Congress is grappling with an immigration issue that is creating hardships for thousands of people in the United States. I’ve written before about the recapture of unused visas, putting back into play highly coveted green cards that are going unused, and the topic continues to be relevant — urgent, even.
The cases of my clients, Mike and Jason, exemplify the challenges the green card backlog is creating and that recapturing unused visas would solve. While the fine details of this complicated process are difficult to fully explain here, I’ll use Mike and Jason’s circumstances to help illustrate why our broken immigration law for skilled professionals must be reformed.
Both men came to the United States from India as students more than 15 years ago. They completed their STEM degrees and entered the technology industry, using H-1B visas to work at large Fortune 100 companies in Seattle. Their respective companies applied for green cards on their behalf — an expensive, tedious, and drawn-out process of proving the employers couldn’t find American workers for those specific jobs. The applications were approved, allowing them to extend their H-1B visas beyond the usual six years. It was here that the problem started.
People born in India, China, Mexico, and the Philippines must wait a significantly longer time for an employment-based green card to become available for them than citizens from other countries. This is because the U.S. immigration law sets a 7% per-country cap on visas, which are distributed from among a total of 140,000 visas made available every year. If you’re from any of those countries, you’re competing for visas with a large number of your countrymen and women. On top of that, visas are divided into categories ranging from EB-1 (first preference) to EB-5 (fifth preference). If you are, say a Nobel Prize winner, or an “extraordinary” person who has reached the top rankings of your industry, you will likely be in the EB-1 preference category. There’s generally no wait other than how long it takes to process your case, regardless of which country you’re from. If you have a master’s degree or five years of work experience, then you are in the EB-2 or second preference category which has a waiting time generally of 10-plus years if you are born in India or China. The wait is even longer for the third preference category, and so on. There are thousands of people like Mike and Jason in the waiting line.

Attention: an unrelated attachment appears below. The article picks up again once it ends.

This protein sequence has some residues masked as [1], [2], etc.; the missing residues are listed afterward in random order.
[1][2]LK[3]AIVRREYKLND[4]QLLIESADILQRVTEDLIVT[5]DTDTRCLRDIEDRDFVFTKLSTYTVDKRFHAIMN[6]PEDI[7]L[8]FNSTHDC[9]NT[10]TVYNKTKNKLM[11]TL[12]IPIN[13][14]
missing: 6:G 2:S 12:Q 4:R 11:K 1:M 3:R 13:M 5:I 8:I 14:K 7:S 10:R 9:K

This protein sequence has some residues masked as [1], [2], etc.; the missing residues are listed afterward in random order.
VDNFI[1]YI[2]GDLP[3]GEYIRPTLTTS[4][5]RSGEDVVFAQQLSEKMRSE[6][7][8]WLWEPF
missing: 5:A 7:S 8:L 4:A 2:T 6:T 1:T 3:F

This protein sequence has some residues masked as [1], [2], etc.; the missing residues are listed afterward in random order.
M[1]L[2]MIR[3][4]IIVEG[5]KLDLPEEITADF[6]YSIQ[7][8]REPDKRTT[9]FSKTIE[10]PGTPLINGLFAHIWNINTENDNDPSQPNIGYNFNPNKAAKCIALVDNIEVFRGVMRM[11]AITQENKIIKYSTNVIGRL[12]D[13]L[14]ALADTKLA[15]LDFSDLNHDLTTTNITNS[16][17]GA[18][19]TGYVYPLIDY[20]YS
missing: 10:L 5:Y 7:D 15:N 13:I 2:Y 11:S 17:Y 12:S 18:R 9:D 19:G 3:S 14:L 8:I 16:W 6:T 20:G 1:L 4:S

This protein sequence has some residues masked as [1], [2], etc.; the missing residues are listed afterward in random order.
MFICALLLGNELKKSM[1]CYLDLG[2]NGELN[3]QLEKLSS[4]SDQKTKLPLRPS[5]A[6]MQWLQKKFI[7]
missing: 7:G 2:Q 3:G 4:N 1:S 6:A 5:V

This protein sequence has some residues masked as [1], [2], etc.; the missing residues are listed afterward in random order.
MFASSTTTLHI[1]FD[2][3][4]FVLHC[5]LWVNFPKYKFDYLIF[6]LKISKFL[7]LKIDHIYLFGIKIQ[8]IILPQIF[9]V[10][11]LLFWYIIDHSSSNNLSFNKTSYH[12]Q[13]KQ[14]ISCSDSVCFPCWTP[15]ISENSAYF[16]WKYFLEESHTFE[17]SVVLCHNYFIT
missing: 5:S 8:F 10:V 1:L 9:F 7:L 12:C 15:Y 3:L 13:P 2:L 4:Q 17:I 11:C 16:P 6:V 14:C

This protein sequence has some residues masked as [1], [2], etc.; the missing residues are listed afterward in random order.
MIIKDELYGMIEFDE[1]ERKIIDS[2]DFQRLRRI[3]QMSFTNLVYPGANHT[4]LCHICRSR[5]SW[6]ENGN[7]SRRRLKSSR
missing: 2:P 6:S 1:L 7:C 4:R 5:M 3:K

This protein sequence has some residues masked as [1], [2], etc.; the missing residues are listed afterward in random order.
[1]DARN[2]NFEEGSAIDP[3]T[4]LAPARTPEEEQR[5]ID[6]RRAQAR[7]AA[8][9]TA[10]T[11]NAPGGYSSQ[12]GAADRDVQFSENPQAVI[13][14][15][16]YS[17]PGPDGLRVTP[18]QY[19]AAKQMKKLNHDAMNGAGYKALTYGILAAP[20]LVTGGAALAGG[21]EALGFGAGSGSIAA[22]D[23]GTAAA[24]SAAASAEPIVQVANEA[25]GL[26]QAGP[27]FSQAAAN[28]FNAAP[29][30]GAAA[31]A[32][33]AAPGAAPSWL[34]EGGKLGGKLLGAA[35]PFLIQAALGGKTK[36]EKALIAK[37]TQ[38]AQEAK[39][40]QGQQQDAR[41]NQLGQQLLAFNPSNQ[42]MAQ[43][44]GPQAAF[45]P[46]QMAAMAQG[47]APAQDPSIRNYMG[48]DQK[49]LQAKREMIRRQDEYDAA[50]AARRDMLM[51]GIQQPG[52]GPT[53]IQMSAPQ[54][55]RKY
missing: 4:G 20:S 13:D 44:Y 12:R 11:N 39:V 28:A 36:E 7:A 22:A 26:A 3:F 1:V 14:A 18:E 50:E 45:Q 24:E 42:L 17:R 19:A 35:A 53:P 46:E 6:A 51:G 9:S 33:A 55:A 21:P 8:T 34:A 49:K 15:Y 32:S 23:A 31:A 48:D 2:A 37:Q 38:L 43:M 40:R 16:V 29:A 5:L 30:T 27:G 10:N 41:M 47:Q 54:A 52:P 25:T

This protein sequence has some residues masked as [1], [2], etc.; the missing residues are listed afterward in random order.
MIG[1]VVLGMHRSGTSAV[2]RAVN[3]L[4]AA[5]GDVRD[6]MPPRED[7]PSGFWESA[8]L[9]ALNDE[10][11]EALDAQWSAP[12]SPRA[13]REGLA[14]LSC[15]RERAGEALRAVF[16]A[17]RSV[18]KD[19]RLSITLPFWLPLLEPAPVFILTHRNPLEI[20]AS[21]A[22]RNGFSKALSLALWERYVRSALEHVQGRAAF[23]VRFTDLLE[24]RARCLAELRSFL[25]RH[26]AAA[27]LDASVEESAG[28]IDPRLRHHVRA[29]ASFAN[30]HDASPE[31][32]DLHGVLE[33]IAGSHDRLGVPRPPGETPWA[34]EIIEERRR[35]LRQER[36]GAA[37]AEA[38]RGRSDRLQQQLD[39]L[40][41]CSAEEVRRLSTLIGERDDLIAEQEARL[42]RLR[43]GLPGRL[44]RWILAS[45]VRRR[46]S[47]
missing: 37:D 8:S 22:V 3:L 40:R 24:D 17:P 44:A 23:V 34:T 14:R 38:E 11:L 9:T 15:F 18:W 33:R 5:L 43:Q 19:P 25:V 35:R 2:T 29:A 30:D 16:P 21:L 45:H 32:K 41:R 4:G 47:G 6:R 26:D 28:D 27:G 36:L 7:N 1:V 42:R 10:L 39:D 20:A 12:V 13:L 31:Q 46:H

Immigration law requires that all employment-based visa numbers be issued annually, and any not used must be rolled into the next year’s family-based category. In the early 2000s, due to administrative errors, there were about 220,000 that went unused and were not rolled over. Reports in 2014 confirmed those numbers. At the time, some discussions were held on how to get these numbers back into the pool. I wrote about and advocated strongly on this issue, arguing that the administration should recapture them through executive order.
In the meantime, however, processes improved, and green numbers were being utilized. (Though there have always been long waiting times for citizens of the countries mentioned above). Then COVID-19 hit. All the embassies around the world and immigration offices in the country were shut down, which meant green cards in all categories could not be issued. As a result, large numbers of visas went unused.
There is the possibility of visas remaining on the table again this year. Even though U.S. Citizenship and Immigration Services (USCIS) offices and consulates have reopened, and business has resumed, there is a terrible processing backlog. And USCIS wants to issue all the available visas by September 31, 2022, before the end of this fiscal year.
However, for Mike and Jason, the issue is not that simple. In 2021, because of the aforementioned unused visa issue, the EB-2 category was longer than the EB-3 category. USCIS encouraged people like them in the EB-2 category to downgrade to EB-3 and almost everyone eligible did that immediately. The result was that the EB-3 category instantly got clogged. And the waiting continued.